Encryption and authentication are not the same. TLS by default only authenticates the server (using a [server-]certificate) - the client is unauthenticated on protocol level. The common solution to authenticate a user (= client) is to use a password.
If password authentication is not considered secure enough, you could configure apache to also authenticate the client on TLS protocol level. This means configuring apache to require some specific client certicate (a self signed one would suffice) which is then added to the browser. This way both server & client are authenticated via TLS using certificates. A password is then no longer neccessary, as only users with access to the client certificate can log in to the webinterface.
It may be easier to use SSH instead, because SSH doesn’t require certificates or complicated config files (SSH can be configured to authenticate using public keys on both sides).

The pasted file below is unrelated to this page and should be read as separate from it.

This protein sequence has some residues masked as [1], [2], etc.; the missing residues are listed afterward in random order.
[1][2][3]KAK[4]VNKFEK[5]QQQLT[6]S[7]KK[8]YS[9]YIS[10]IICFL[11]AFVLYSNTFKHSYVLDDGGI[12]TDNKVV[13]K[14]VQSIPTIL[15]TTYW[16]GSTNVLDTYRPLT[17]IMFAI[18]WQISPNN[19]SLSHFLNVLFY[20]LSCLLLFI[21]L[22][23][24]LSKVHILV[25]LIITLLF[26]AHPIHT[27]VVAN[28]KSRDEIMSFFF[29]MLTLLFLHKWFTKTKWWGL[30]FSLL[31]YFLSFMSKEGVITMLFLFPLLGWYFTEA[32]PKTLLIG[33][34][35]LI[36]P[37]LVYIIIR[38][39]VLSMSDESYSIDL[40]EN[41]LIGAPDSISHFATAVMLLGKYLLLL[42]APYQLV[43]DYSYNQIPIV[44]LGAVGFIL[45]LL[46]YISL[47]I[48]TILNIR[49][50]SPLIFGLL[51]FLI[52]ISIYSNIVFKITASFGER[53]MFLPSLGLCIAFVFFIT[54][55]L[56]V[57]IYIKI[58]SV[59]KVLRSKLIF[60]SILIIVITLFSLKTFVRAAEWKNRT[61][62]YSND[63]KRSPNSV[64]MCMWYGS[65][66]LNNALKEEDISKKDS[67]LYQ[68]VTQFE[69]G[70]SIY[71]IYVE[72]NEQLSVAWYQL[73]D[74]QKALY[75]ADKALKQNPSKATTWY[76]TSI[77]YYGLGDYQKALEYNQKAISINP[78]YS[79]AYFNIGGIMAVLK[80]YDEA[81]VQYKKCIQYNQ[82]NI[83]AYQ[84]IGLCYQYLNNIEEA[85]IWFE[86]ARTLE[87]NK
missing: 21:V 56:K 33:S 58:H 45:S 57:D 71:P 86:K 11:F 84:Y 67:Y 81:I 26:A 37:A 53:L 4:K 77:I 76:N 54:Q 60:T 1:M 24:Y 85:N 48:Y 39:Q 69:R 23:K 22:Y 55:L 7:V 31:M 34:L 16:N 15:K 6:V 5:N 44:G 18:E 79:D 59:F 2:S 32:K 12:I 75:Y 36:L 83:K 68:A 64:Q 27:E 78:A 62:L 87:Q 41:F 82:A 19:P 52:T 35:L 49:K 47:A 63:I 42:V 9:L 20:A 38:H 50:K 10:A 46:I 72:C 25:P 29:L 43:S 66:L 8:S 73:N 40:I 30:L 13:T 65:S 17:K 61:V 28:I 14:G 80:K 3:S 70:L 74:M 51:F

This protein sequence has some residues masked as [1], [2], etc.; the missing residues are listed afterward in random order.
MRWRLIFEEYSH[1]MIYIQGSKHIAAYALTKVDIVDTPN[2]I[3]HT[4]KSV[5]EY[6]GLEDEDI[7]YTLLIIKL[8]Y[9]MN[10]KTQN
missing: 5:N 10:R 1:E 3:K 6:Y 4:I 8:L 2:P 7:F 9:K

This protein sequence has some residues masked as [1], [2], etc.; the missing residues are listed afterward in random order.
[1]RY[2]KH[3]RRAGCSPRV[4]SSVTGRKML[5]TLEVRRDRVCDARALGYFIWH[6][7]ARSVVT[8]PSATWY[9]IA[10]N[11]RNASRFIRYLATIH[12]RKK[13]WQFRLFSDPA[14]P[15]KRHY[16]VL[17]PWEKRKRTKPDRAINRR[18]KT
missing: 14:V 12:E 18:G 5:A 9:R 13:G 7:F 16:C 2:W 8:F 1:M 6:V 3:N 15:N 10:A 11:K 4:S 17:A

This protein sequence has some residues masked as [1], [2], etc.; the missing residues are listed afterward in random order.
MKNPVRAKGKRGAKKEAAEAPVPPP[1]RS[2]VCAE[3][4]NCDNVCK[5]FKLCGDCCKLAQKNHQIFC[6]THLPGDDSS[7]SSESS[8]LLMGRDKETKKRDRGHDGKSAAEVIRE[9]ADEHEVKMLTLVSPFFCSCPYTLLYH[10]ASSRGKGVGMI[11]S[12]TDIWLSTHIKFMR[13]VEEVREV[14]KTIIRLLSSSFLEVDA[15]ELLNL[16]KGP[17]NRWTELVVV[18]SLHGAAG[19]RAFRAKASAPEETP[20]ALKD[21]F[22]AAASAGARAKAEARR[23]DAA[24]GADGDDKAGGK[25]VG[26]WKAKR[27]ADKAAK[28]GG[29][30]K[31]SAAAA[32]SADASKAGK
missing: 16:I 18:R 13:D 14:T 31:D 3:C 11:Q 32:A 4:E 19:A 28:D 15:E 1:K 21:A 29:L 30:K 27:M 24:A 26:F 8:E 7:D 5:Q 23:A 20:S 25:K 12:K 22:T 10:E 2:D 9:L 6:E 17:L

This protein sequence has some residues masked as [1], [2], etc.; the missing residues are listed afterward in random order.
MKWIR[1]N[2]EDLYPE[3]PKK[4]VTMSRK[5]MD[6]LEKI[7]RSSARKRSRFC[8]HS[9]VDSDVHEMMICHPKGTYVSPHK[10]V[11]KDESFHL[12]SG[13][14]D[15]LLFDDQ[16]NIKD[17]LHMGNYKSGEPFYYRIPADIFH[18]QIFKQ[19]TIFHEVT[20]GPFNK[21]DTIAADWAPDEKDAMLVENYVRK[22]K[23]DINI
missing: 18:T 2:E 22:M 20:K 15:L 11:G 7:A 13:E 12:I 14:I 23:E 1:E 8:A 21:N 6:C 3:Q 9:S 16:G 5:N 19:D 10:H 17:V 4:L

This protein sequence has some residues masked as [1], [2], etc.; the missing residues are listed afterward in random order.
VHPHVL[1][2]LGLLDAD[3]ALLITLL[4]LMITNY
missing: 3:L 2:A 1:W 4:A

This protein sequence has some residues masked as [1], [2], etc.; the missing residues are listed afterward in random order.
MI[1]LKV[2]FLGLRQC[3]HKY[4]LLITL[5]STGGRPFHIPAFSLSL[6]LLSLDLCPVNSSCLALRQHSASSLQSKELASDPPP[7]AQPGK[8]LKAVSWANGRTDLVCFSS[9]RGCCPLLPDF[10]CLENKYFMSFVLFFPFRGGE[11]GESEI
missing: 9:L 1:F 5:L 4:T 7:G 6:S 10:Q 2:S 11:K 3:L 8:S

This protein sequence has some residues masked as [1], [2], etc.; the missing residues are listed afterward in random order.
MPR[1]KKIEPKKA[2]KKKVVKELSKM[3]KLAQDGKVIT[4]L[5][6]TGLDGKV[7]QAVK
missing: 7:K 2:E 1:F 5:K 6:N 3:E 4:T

Not exactly sure what “reasonably secure by default” means in this context. Anyone with access to the webinterface can add/remove new devices or folders and sync any data. Thus access to the webinterface must be restricted: That means
If the webinterface listens only locally, only local users can access it (Users connecting using SSH tunnels and related things can be considered “local”).
If the webinterface is reachable from the outside (internet), the connection should additionally be encrypted (https or some sort of secure tunnel/VPN).
Users should be authenticated, for example using a password or external methods on a lower protocol level (TLS certificates, SSH public keys or other network authentication methods)